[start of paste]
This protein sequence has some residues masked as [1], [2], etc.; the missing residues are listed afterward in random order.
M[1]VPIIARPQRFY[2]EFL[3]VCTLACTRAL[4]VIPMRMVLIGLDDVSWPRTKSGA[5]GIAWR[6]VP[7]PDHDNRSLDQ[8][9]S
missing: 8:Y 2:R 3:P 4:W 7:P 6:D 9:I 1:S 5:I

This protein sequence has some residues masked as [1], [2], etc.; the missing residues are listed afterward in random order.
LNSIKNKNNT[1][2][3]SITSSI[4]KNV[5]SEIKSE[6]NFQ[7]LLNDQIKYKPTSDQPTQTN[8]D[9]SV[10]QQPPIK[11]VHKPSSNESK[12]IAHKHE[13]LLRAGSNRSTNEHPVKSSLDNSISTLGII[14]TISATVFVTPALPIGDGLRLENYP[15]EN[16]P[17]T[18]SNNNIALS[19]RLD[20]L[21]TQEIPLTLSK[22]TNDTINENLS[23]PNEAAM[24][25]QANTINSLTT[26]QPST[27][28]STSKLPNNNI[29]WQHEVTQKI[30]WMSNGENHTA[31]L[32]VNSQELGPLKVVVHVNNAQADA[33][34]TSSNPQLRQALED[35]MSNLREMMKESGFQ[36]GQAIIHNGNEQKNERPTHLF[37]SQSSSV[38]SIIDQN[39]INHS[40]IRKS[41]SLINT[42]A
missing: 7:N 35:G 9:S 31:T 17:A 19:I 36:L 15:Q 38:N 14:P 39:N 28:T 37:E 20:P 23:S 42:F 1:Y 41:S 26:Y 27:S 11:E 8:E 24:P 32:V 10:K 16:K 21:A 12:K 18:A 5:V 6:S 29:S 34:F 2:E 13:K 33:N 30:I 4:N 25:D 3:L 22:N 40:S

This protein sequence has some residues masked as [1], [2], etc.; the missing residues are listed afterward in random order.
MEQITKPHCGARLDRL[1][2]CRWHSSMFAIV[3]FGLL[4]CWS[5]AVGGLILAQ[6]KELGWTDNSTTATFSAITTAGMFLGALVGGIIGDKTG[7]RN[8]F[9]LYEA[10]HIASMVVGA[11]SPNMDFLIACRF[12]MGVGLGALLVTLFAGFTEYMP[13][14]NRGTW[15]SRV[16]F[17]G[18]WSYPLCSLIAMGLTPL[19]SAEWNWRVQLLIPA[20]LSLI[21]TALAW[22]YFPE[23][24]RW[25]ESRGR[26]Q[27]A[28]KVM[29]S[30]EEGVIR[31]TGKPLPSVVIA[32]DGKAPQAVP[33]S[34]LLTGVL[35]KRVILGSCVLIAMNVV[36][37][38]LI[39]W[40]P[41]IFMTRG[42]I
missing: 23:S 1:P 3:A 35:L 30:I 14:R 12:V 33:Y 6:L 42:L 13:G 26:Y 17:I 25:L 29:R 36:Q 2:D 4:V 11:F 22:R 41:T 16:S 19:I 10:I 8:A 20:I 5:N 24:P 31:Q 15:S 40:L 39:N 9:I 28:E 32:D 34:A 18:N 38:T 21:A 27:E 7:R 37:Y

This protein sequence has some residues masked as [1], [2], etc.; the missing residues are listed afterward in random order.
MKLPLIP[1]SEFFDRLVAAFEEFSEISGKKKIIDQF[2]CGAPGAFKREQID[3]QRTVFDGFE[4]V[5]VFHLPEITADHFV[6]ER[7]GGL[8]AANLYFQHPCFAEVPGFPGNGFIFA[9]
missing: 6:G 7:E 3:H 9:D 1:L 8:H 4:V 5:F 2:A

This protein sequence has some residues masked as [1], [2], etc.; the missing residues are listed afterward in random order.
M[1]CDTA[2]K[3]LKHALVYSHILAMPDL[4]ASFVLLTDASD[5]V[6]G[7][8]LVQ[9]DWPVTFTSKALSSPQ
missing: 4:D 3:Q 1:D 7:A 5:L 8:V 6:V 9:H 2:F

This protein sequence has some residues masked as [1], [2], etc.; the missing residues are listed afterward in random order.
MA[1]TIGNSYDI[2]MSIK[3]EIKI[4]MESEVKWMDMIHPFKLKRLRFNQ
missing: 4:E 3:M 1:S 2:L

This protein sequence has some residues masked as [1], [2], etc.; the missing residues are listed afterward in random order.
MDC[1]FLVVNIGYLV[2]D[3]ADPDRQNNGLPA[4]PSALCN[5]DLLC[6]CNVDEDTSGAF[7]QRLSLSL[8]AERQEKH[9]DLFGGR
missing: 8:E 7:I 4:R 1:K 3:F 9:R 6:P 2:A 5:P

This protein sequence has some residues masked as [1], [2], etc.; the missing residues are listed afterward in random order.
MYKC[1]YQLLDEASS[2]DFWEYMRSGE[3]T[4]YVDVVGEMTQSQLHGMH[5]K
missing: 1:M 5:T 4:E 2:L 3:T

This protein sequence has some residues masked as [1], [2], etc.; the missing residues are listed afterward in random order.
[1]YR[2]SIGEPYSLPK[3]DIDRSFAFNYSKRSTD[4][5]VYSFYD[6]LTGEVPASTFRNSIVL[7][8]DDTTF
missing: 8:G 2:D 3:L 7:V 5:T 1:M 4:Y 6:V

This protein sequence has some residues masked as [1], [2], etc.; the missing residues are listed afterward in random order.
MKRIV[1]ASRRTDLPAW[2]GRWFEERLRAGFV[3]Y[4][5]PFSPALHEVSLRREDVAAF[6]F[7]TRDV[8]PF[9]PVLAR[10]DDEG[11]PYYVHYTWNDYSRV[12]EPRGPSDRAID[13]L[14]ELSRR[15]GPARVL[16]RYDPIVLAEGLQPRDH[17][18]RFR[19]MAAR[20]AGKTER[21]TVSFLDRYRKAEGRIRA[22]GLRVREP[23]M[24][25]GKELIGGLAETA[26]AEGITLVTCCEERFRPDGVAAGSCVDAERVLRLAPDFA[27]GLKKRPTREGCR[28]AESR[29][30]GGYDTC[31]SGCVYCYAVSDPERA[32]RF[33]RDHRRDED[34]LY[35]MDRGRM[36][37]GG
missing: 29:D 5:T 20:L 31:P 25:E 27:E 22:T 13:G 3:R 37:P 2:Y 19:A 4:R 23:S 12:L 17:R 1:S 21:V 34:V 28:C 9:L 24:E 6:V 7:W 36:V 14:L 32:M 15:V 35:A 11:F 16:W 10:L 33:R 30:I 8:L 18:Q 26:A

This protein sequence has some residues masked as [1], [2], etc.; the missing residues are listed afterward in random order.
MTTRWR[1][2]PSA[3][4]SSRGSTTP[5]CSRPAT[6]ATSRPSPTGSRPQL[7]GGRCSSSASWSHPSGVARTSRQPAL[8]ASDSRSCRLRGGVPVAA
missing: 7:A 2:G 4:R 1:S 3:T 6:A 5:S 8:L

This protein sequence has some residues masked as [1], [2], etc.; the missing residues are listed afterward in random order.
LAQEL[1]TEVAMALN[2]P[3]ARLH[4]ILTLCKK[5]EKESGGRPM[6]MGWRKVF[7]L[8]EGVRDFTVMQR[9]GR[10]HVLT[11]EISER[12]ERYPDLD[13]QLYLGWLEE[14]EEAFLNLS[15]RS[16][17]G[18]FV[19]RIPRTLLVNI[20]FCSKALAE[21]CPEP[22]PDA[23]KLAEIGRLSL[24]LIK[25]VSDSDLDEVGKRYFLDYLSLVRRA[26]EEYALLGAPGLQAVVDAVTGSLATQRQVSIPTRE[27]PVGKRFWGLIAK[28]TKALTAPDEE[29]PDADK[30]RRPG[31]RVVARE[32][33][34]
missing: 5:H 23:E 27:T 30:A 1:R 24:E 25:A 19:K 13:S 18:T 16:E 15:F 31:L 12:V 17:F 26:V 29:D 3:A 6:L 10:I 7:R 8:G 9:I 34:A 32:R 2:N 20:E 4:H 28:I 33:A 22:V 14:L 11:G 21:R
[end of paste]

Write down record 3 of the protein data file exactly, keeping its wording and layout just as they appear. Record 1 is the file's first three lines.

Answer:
This protein sequence has some residues masked as [1], [2], etc.; the missing residues are listed afterward in random order.
MEQITKPHCGARLDRL[1][2]CRWHSSMFAIV[3]FGLL[4]CWS[5]AVGGLILAQ[6]KELGWTDNSTTATFSAITTAGMFLGALVGGIIGDKTG[7]RN[8]F[9]LYEA[10]HIASMVVGA[11]SPNMDFLIACRF[12]MGVGLGALLVTLFAGFTEYMP[13][14]NRGTW[15]SRV[16]F[17]G[18]WSYPLCSLIAMGLTPL[19]SAEWNWRVQLLIPA[20]LSLI[21]TALAW[22]YFPE[23][24]RW[25]ESRGR[26]Q[27]A[28]KVM[29]S[30]EEGVIR[31]TGKPLPSVVIA[32]DGKAPQAVP[33]S[34]LLTGVL[35]KRVILGSCVLIAMNVV[36][37][38]LI[39]W[40]P[41]IFMTRG[42]I
missing: 23:S 1:P 3:A 35:L 30:I 14:R 12:V 33:Y 6:L 42:L 13:G 26:Y 17:I 25:L 29:R 36:Q 2:D 4:V 11:F 22:R 41:T 16:S 19:I 10:I 8:A 20:I 5:N 24:P 31:Q 15:S 40:L 39:N 9:I 28:E 32:D 34:A 18:N 38:T 21:A 27:E 7:R 37:Y